If there is one thing our years as humans on Earth has told us, it’s that people can find new discoveries and ways to do things as time goes on. One example of how unique and creative spying was in World War 2 is how the Allies and the Germans were able to use pigeons to carry around messages. The British believed that lots of these pigeons were used by spies, considering that these types of trained homing pigeons were used during World War 1 as well, including one named Cher Ami, who was able to carry 12 messages during his lifetime, and save 194 people with one of them. After Germany flew in an overwhelming load of pigeons to Britain, a Flight Lieutenant by the name of Richard Melville Walker gave hundreds of British pigeons the leg rings and wing markings of a German homing pigeon, and flew them out to infiltrate Germany. It seems Walker wanted to overwhelm Germany like he experienced, and it sadly didn’t work out, as the German’s hadn’t even detected them. Something like this was also used by America, where they used bats carrying explosives to attack Japan.
There is also a lot of uniqueness in the sorts of tools and gadgets spies used during the war, such as rats stuffed with explosives, hollow fence spikes used to carry messages, or even a compass that doubled as the fly button on a pair of pants. They also created prototypes for a pipe that could be used as a pistol, but they didn’t go any further with that creation. One of the inevitable things that comes with war is violence. Especially in a war like World War 2, casualties are definite. The bloodshed of war combined with the fact that spies were everywhere at the time, there’s no doubt some of them led dangerous lives.
The previously mentioned spy Krystyna Skarbek had a wanted sign put over her head at one point, showing that this is indeed true. The danger of being a spy is also evident in Juan Pujol’s story, known as the spy who was able to trick Hitler into thinking the Allies wouldn’t be attacking Normandy on D-Day. Pujol had no background in espionage, and he desperately wanted to work for the Allies. He was shot down when he offered work to them, so he turned to the Germans instead. He had to make up a story to convince a Nazi spy-runner that he would be suitable to do undercover work for them.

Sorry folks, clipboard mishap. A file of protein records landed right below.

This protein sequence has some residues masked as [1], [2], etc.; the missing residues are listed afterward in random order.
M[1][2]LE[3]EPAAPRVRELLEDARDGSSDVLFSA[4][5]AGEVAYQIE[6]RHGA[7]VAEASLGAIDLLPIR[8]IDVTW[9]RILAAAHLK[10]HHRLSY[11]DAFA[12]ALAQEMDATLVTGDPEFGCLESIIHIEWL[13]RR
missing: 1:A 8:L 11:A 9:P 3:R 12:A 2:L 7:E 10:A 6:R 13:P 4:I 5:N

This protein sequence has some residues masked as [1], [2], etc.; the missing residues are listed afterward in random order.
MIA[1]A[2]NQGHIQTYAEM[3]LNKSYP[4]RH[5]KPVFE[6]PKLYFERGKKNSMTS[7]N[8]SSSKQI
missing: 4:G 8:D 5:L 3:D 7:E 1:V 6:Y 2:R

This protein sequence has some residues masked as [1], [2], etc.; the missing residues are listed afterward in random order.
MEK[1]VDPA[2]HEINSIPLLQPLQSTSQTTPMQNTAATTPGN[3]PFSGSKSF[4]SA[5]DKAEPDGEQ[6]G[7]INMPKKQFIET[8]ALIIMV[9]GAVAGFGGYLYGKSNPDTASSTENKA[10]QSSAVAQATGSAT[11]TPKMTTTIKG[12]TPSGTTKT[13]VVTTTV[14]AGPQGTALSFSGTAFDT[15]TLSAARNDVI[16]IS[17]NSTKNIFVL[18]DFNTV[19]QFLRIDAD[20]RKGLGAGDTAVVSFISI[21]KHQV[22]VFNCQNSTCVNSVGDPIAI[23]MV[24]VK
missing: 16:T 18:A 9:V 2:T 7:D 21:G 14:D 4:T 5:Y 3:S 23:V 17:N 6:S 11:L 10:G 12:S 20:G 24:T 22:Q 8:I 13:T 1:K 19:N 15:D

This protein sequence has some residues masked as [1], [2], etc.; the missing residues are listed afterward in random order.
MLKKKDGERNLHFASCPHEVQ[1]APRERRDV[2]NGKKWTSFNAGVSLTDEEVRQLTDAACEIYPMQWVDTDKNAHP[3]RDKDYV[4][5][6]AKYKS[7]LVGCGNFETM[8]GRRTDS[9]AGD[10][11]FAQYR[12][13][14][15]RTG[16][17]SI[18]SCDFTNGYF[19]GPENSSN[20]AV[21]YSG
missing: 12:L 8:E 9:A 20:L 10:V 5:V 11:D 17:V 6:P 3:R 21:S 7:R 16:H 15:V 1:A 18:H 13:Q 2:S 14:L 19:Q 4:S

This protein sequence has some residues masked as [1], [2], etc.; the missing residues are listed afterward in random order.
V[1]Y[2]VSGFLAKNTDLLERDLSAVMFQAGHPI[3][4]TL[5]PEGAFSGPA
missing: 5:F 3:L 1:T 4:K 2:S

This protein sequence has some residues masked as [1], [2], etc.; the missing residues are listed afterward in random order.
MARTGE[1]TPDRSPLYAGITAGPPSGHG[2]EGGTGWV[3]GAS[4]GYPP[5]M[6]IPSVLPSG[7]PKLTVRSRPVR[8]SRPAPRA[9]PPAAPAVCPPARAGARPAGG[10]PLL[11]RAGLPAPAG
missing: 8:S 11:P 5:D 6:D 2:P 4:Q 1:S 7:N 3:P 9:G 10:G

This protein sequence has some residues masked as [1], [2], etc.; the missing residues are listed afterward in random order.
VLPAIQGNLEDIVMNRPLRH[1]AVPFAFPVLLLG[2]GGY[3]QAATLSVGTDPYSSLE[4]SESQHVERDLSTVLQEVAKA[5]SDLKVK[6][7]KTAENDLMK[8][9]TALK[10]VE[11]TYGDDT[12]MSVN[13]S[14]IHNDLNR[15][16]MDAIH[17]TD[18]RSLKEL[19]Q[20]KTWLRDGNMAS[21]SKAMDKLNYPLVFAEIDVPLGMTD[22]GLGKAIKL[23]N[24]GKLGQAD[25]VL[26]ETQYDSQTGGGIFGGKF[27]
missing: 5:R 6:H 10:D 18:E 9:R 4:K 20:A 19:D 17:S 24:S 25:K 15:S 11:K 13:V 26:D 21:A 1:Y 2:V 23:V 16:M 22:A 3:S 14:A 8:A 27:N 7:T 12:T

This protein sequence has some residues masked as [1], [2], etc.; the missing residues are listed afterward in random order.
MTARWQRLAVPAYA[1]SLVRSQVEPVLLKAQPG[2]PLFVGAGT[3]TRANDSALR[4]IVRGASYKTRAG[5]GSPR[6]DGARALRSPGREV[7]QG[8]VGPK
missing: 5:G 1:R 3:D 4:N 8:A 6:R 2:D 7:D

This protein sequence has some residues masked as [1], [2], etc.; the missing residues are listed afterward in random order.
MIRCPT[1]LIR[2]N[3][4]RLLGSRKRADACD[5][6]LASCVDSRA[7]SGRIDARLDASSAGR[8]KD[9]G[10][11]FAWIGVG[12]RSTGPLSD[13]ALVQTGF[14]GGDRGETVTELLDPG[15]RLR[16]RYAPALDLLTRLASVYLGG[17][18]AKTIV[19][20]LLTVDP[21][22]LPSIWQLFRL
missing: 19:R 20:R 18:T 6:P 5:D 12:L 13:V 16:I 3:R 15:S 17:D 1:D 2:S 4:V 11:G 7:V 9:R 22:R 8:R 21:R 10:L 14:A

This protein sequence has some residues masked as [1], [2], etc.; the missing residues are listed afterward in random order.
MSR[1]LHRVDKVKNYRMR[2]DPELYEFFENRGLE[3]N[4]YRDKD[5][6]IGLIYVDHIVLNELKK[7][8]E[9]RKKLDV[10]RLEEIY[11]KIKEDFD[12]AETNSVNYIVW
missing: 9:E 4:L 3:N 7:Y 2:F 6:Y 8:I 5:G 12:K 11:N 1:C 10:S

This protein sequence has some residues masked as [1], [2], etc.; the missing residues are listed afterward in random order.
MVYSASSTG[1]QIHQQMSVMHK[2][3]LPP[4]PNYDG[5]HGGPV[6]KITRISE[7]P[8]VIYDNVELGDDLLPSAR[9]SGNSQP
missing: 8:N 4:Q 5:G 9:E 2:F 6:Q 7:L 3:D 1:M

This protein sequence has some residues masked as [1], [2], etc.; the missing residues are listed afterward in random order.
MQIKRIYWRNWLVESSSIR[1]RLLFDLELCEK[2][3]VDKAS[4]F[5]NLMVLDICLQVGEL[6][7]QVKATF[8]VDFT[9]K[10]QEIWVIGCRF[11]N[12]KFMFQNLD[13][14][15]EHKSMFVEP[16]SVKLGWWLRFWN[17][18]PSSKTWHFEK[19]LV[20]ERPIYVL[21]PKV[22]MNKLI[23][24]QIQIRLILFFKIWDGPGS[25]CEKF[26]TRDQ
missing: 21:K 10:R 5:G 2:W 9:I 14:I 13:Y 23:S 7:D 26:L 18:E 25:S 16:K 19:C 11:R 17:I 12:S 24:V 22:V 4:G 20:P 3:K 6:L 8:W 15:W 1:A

He was recruited as a spy, but one background check could’ve had him executed. Pujol was able to eventually work as a double agent for the Allies and go on to trick Hitler, so all of his time on the edge of being murdered paid off. Even when Benito Mussolini, Italy’s ruler, was captured, there were spies that let him out, and as you could assume, he was being heavily guarded. The spies that rescued him were able to bewilder the guards with an aerial attack on the ski resort Mussolini was being held at, however. There are tons of spy stories out there, with a rather large number coming from World War 2.
For every spy story there is, there are multiple adjectives to describe it, and although this paper used three specific ones, there are definitely more ways to sum up the act of spying in World War 2. In an interview with Vice News, when asked about what it was like to be a spy instead of a soldier in the World War 2, former French spy Marcel Jaurant-Singer said, “I’ve always found myself in situations where I can make my own decisions about what to do, how to do it, and when to do it. That was the nature of my commitment: to master my own war. I didn’t want to be a cog in a giant machine. I waged a comfortable war.” One adjective to sum this up is independent, and that can tell you a lot about the life of a spy.
In an interview with The Guardian, former World War 2 spy Rozanne Colchester said, to sum up her experience, “It was horrible and then occasionally it was wonderful. Everything was so intense. Like a love affair.” This tells you how the life as a spy has positives and negatives. So if there is anything that all of this tells us, it’s that a good batch of spy stories gives us more than one, more than three, even more than five words to describe them.